Onboarding with Growth Mindset

By Jo Tincey, Leadership Development Consultant, Human Edge

September has always felt to me like the month for growth and new beginnings, ever since it also meant a new pencil case, timetable and uniform. This year, the start of September also brought the first day in my new role as Leadership Development Consultant for Human Edge. I’m excited about this job for a whole host of reasons, in a nutshell, it’s the opportunity to use data driven human insights to supercharge the development of individuals, teams and organisations.

Top of my schedule for day 1? A Growth Mindset feedback session with Executive Director, Lisa Danels.   I’m familiar with Carol Dweck’s pioneering and insightful work, but I’d never specifically thought of it as a tool for Onboarding…until now.  Thirty mins later I’m experiencing a profound state of possibility, purpose and clarity that feels like a useful place to begin anything. With Lisa’s facilitation and insight, we have explored where I currently sit on the growth continuum in terms of how I think, act and engage others.   

I’m clear on what I can leverage: my conviction when it comes to the learning mindset and my ability focus my efforts in order to attain mastery. I’m also clear on what to watch out for: a tendency to link mistakes to failure rather than experimental progress.

This feels like immensely useful information for me to have when carving out my first few weeks; a time when every goal and challenge is fresh, and every step is in unchartered territory. It also feels like pretty useful information for Lisa to have as my Manager.  By having this dialogue early on, we’ve established a shared set of reference points for my own growth pathway, a focused short-hand we can use in the future. 

It helps, of course, that these reference points are based on concrete data from the answers I gave to Human Edge’s detailed Core Growth Mindset Assessment.  We’re not reliant on my self-awareness here. In fact, one of Lisa’s first questions was around what surprised me in the results and there were definitely some insights that stood out. For example, the fact that I’m in the middle of the continuum when it comes to being inspired by the success of others. I’ve always been fascinated by other people’s stories and I guess my assumption had been that correlated to being interested and inspired by their success.  Talking my results through with Lisa, I came to see how the working culture of an actor (mine has been a squiggly career!) may have informed my approach to other’s success.  There is a certain conditioning that comes with watching other’s get cast in roles you were in contention for, that can mean that when they walk through the door marked “success”, your assumption is that the room is now occupied, and you’ll have to try knocking elsewhere.  I’ve realised that this has generated a certain anxiety around other’s success that can unconsciously inhibit my ability to celebrate and learn from it.  If you’d asked me before that coaching session if I was competitive when it comes to other’s success, I would have replied with an emphatic ‘no’.  My (previous) understanding of competition is seeking to win at all costs.  That’s never felt like me (probably down to my fear that being seen as ‘in it to win it’ means everyone gets to watch you if you fail – see my earlier insight on a fear of mistakes).  The thing about psychometric testing is the precision with which it can shine a light into the corners of your cognition, challenging assumptions and revealing how you link things.  Digging in a little deeper I can see how this anxiety also reveals a level of disempowerment around ‘success’, that it’s about being chosen, being seen and recognised. In turn this contributes to a tendency to prioritise challenges and goals set by others, to showcase the effort I’m putting in, rather than directing my attention to the transformational experience of owning the process for my own growth.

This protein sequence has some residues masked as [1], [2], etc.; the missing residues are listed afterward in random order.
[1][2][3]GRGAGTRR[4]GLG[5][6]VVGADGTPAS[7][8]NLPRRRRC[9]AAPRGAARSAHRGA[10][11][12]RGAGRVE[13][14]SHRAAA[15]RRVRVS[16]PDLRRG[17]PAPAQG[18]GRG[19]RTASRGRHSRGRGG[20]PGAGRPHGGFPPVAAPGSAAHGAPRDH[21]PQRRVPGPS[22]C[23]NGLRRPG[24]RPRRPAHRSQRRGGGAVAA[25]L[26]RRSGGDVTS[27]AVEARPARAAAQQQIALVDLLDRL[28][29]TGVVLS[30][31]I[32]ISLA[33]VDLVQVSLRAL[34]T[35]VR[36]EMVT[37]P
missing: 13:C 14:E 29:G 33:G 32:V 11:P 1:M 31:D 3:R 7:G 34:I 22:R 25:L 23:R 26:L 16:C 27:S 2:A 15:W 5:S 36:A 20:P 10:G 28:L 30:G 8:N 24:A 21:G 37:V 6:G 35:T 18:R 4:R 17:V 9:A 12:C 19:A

Ben Horowitz famously asserts that it is action which creates culture:  What you DO, is who you ARE. I don’t think I’ve ever worked with a company who doesn’t want to grow.  So, how are we actioning that on a micro-level?  Growth mindset focuses on the journey, the process, not the target. It moves beyond looking good to getting better.

The individuals within your organisation are the ones who create the systems, the processes, the products, the relationships, the content, the ideas that fuel your growth.  If their mindset is fixed, so is the organisational capacity for what’s possible.   

Why not prioritise cultivating an individual’s capacity for growth from day 1 and use the onboarding process to do just that? Shifting the focus from the fixed list of tasks to complete in order for somebody to be fully aboard and instead, leveraging each step of the process as a growth tool for the individual and your company. After all, in a company that is evolving, growing, changing, innovating, there’s no fixed point of understanding that an employee can attain. Prioritising process over outcome can be a tough shift to make but a beginner’s mind can unlock creative insights for the whole game. 

Unlock the greatest version of yourself and your organization